Pity poor old Bob Cratchit. Slaving away from year’s end to year’s end in the counting-house (whatever that is) of his miserly and rather charmless boss, Ebenezer Scrooge, and the old curmudgeon deigns to allow him to take Christmas Day off – on pay! When Bob has the temerity to note it is only once a year, Scrooge shoots back: “A poor excuse for picking a man’s pocket every twenty-fifth of December!”
If Bob Cratchit had been working for a “national system employer” in Australia today, rather than in 1840s England in which Charles Dickens’s A Christmas Carol is set, he would not need to rely on the problematic goodwill of his employer. He would have a legal entitlement to paid leave on Christmas Day as well as the other seven listed national public holidays and any other applicable State ones. Additionally, he would be entitled to four weeks paid annual leave. These entitlements are provided under the National Employment Standards (NES) in Pt 2-2 of the Fair Work Act 2009 (Cth).
The NES, as part of Australia’s industrial relations framework, are considered to underpin the system of collective bargaining provided under the Fair Work Act 2009 and – it is understood – to thereby assist in giving effect to the human rights principle of the right of workers to collectively bargain: as enshrined in the Convention Concerning the Application of the Principles of the Right to Organize and to Bargain Collectively (1949) 96 UNTS 257; ILO C98;  ATS 5.
A metaphysical sensibility imbues A Christmas Carol – not just with the spectral visitations endured by Scrooge, but with the philosophical response suggested by Dickens to addressing the poverty and hardship of contemporary England. For Dickens it is a matter of charity, good intentions and personal responsibility. Ultimately, Scrooge is redeemed through his own philanthropy.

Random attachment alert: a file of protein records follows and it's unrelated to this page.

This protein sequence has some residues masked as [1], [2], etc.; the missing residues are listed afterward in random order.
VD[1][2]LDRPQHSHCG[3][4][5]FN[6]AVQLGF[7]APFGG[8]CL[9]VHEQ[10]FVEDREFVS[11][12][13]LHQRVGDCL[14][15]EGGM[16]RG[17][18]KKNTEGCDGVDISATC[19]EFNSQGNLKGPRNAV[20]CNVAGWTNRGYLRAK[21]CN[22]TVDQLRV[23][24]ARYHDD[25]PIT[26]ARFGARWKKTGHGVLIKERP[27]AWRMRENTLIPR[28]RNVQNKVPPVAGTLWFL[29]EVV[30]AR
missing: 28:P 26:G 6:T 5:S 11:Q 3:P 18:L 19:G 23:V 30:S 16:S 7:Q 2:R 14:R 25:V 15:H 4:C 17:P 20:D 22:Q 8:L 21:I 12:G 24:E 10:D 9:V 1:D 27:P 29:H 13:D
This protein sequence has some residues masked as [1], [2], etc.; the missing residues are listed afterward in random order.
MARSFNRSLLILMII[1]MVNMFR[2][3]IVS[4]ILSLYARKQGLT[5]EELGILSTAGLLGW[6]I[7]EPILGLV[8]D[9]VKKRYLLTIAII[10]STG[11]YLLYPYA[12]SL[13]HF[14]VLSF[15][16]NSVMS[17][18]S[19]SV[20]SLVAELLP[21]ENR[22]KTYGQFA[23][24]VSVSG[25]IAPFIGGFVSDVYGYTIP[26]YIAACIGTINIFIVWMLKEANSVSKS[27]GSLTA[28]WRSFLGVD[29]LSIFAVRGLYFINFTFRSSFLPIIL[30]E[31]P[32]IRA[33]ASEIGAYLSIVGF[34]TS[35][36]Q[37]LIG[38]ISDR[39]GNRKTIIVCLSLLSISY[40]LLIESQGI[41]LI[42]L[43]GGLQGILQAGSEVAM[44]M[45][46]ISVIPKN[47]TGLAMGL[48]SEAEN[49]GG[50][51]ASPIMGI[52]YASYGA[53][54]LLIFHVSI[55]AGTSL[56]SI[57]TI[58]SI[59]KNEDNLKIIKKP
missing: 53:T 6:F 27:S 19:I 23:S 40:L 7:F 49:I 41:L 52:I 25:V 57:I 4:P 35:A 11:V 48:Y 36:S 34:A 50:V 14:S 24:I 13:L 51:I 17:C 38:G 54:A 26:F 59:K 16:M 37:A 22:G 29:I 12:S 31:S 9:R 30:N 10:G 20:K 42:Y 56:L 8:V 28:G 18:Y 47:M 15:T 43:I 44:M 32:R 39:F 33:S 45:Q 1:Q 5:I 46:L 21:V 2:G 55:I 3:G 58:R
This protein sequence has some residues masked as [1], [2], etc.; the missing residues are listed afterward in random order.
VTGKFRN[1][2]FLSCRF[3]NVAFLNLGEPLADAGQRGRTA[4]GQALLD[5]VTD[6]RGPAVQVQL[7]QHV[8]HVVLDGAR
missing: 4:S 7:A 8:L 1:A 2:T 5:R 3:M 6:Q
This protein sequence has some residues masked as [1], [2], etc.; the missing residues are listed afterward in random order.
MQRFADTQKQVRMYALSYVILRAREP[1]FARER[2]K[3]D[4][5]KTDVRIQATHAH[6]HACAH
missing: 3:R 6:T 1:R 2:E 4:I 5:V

This individualistic focus highlights the fundamental flaw in the liberal conception of human rights, premised as it is on a quasi-religious assumption of universal equality: it ignores the actual inequality of people and its socio-economic reality. We are familiar with Scrooge’s isolation, less so with Cratchit’s. As the seemingly sole employee of Ebenezer Scrooge in a world in which organised labour was still struggling to find its place (unions were illegal in England until 1871), Cratchit clearly had little bargaining power to assert any “right” to fair working conditions.
In Australia today, there are legal rights to form and join trade unions provided pursuant to the Fair Work (Registered Organisations) Act 2009 (Cth). However, in considering the practical effectiveness of these rights in terms of facilitating meaningful collective action by employees to protect existing – and secure better – pay and working conditions, they should be assessed against the limitations on when and what kinds of industrial action are “protected” from possible legal action, provided under Pt 3-3 of the Fair Work Act 2009.
And poor old Bob Cratchit? He did not need his employer’s benevolence. He needed a union to fight for him.
The right to collective bargaining is discussed in The Laws of Australia Subtitle 21.5 “Work”.
For more information about The Laws of Australia, click here.